Safety Tips for Night Driving

man driving at night

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Driving in the dark is different from driving during the daylight hours. Depth perception, color recognition, and peripheral vision can all be compromised in the dark. Add to that the glare of headlights and night driving can be unnerving enough to keep you off the road. Fortunately, there are strategies to help you stay safe and feel more confident about driving at night.

The following tips will help you improve your night vision and reach your destination safely.

Prepare Your Car

Keeping your car in good shape overall, by having regular oil changes, inspections, and checking tire pressure, is important no matter what time of day you're driving. At night, it's important to:

  • Turn off all interior lights and dim your dashboard. Any source of light inside the car will make it more difficult to see outside.
  • Clean the windshield, as well as all other windows, to eliminate streaks.
  • Thoroughly clean headlights, taillights, and signal lights.

Take Your Time

Allow your eyes a chance to adjust to the darkness before you start driving. It takes a few minutes for the pupils to fully dilate, allowing for maximum light to enter the eye. The more light your pupils let enter the eye, the better your vision will be.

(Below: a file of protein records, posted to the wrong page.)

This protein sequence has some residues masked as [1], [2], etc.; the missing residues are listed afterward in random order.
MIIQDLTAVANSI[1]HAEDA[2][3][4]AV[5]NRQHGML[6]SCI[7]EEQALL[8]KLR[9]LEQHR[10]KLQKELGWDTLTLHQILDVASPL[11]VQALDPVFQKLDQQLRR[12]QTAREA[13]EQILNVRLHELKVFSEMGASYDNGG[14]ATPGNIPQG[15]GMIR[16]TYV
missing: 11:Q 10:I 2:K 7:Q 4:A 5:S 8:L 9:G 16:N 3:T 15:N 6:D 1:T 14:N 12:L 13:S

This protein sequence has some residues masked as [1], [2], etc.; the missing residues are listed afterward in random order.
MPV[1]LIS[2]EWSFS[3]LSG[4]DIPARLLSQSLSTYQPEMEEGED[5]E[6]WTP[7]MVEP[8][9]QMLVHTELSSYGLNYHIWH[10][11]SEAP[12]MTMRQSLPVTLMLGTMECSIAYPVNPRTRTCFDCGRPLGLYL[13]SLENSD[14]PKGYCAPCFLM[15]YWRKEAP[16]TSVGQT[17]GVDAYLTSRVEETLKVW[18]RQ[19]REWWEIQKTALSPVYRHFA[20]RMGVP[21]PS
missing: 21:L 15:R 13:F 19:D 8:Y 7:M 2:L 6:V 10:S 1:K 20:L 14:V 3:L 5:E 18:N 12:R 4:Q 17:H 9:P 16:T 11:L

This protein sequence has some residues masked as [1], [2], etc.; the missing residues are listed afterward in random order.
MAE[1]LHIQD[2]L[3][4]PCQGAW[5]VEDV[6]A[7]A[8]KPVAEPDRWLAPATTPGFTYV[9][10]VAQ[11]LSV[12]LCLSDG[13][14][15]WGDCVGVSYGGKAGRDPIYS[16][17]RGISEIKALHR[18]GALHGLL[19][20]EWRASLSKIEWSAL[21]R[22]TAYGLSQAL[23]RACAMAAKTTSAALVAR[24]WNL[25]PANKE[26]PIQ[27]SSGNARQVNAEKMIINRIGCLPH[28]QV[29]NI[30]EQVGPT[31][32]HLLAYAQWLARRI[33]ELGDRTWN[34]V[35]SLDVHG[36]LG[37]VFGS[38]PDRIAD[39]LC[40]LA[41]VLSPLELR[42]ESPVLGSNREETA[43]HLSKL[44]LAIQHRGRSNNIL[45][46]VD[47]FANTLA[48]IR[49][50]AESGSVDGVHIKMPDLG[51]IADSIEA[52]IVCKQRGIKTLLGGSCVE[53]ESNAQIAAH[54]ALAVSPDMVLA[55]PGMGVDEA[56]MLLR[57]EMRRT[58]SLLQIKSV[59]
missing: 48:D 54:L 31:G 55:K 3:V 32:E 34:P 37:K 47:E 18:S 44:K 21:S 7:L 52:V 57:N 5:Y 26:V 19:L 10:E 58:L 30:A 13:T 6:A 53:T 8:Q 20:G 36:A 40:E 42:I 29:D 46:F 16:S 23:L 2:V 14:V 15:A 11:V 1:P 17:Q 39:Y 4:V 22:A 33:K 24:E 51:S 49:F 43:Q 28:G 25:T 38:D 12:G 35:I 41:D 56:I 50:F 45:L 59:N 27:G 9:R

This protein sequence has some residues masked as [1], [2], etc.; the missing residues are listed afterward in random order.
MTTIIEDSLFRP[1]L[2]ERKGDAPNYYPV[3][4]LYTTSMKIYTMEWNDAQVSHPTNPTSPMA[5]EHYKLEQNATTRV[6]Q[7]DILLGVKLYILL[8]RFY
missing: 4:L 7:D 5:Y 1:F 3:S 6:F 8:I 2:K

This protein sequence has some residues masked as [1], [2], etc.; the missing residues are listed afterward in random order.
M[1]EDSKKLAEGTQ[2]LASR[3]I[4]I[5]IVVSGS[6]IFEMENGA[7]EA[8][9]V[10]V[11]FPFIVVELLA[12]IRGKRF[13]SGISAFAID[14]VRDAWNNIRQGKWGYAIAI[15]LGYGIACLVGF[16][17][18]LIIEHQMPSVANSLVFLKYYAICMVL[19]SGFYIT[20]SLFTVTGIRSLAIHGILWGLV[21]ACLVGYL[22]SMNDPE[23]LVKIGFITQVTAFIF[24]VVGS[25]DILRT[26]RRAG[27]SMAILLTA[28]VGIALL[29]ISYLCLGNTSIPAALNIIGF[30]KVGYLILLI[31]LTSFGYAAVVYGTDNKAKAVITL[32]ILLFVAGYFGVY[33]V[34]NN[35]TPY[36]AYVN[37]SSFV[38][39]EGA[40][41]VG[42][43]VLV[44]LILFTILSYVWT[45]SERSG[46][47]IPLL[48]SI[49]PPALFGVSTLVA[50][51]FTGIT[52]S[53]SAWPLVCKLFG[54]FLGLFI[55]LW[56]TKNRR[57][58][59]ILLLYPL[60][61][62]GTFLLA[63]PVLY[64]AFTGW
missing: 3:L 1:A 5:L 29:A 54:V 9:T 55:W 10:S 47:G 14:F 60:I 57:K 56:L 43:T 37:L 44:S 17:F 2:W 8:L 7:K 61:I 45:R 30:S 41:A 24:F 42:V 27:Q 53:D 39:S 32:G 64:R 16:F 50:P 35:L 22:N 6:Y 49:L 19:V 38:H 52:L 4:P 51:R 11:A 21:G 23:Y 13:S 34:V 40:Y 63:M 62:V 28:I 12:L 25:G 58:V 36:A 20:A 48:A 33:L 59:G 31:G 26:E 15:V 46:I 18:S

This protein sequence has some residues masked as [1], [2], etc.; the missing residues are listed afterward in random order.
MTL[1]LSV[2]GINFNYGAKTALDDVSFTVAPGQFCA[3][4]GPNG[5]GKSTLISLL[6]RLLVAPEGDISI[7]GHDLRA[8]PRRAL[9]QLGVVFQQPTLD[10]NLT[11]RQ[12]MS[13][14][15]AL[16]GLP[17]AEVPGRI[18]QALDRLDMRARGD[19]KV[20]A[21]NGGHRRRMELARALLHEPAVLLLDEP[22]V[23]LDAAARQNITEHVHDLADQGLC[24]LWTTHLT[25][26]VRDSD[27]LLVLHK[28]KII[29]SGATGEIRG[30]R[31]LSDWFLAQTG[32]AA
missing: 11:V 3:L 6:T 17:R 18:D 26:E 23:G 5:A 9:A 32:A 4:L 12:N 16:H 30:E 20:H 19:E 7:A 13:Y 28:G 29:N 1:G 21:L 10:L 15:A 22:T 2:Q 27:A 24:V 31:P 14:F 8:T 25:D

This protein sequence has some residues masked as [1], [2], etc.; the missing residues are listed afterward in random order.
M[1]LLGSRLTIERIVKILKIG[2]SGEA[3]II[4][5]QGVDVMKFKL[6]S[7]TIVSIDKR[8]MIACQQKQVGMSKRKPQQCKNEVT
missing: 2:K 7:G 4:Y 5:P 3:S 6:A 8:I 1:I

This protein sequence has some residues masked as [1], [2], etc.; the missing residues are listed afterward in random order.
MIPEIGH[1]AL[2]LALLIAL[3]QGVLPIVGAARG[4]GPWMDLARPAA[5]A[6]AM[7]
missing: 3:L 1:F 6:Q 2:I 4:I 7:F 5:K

Try Techniques for Night Driving

To feel more in control while night driving, consider making the following adjustments:

  • Look to the bottom right of the road to avoid approaching headlights. (Some headlights are blindingly bright.) Also, use the night setting on your rearview mirror to deflect the glare from vehicles behind you.
  • Reduce your driving speed to give yourself longer to react if something happens on the road in front of you. Driving at a slower speed will also give you more confidence.

See Your Eye Doctor Regularly

Staying up to date on eye exams will ensure that any prescription glasses you may wear are up to date and any eye problems, such as dry eye syndrome or cataracts, are addressed.

If you wear glasses, make sure they're anti-reflective.

Stay Alert and Well-Rested

A National Sleep Foundation (NSF) poll says 6o percent of adults have driven while they were tired, and another 37 percent, or 103 million people, have fallen asleep at the wheel. Of those, 13 percent say they fall asleep while driving at least once a month, and 4 percent say they have caused a crash by falling asleep while driving. Doing shift work, a lack of quality sleep, long work hours, and sleep disorders are the usual culprits.

Signs that you are getting tired and may be at risk of falling asleep include:

  • Yawning or blinking frequently
  • Difficulty remembering the past few miles driven
  • Missing your exit
  • Drifting from your lane
  • Hitting a rumble strip on the side of the road

The NSF offers these tips for remaining alert on the road:

  • Get seven or more hours of sleep a night
  • Don't drive if you've been awake for 16 hours or more
  • Stop every two hours to rest
  • Pullover and take a short nap if you're drowsy
  • Travel during times you are normally awake
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